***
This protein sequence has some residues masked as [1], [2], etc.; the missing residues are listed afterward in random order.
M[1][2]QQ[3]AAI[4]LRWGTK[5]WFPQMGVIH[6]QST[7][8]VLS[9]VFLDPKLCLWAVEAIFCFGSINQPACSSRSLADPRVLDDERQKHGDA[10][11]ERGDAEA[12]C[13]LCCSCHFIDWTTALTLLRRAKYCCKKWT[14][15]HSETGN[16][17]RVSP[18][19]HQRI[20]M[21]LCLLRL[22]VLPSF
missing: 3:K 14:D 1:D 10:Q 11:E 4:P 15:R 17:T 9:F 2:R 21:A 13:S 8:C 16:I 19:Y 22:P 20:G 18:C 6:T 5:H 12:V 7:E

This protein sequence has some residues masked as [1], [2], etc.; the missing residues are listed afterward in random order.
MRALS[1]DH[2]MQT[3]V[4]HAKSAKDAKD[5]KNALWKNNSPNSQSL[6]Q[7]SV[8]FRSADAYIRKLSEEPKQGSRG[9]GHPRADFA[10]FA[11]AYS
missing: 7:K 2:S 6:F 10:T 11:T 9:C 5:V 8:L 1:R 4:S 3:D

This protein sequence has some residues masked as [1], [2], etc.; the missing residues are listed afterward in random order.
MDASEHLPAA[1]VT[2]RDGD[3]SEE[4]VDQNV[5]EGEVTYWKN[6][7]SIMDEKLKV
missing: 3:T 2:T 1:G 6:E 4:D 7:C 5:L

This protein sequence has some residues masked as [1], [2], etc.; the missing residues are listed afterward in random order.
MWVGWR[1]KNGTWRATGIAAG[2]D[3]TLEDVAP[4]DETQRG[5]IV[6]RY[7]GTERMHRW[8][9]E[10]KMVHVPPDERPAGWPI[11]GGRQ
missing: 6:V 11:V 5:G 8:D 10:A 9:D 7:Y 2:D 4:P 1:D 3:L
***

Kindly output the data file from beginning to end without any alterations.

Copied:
This protein sequence has some residues masked as [1], [2], etc.; the missing residues are listed afterward in random order.
M[1][2]QQ[3]AAI[4]LRWGTK[5]WFPQMGVIH[6]QST[7][8]VLS[9]VFLDPKLCLWAVEAIFCFGSINQPACSSRSLADPRVLDDERQKHGDA[10][11]ERGDAEA[12]C[13]LCCSCHFIDWTTALTLLRRAKYCCKKWT[14][15]HSETGN[16][17]RVSP[18][19]HQRI[20]M[21]LCLLRL[22]VLPSF
missing: 3:K 14:D 1:D 10:Q 11:E 4:P 15:R 17:T 9:F 2:R 21:A 13:S 8:C 16:I 19:Y 22:P 20:G 18:C 6:T 5:H 12:V 7:E

This protein sequence has some residues masked as [1], [2], etc.; the missing residues are listed afterward in random order.
MRALS[1]DH[2]MQT[3]V[4]HAKSAKDAKD[5]KNALWKNNSPNSQSL[6]Q[7]SV[8]FRSADAYIRKLSEEPKQGSRG[9]GHPRADFA[10]FA[11]AYS
missing: 7:K 2:S 6:F 10:T 11:T 9:C 5:V 8:L 1:R 4:S 3:D

This protein sequence has some residues masked as [1], [2], etc.; the missing residues are listed afterward in random order.
MDASEHLPAA[1]VT[2]RDGD[3]SEE[4]VDQNV[5]EGEVTYWKN[6][7]SIMDEKLKV
missing: 3:T 2:T 1:G 6:E 4:D 7:C 5:L

This protein sequence has some residues masked as [1], [2], etc.; the missing residues are listed afterward in random order.
MWVGWR[1]KNGTWRATGIAAG[2]D[3]TLEDVAP[4]DETQRG[5]IV[6]RY[7]GTERMHRW[8][9]E[10]KMVHVPPDERPAGWPI[11]GGRQ
missing: 6:V 11:V 5:G 8:D 10:A 9:D 7:Y 2:D 4:P 1:D 3:L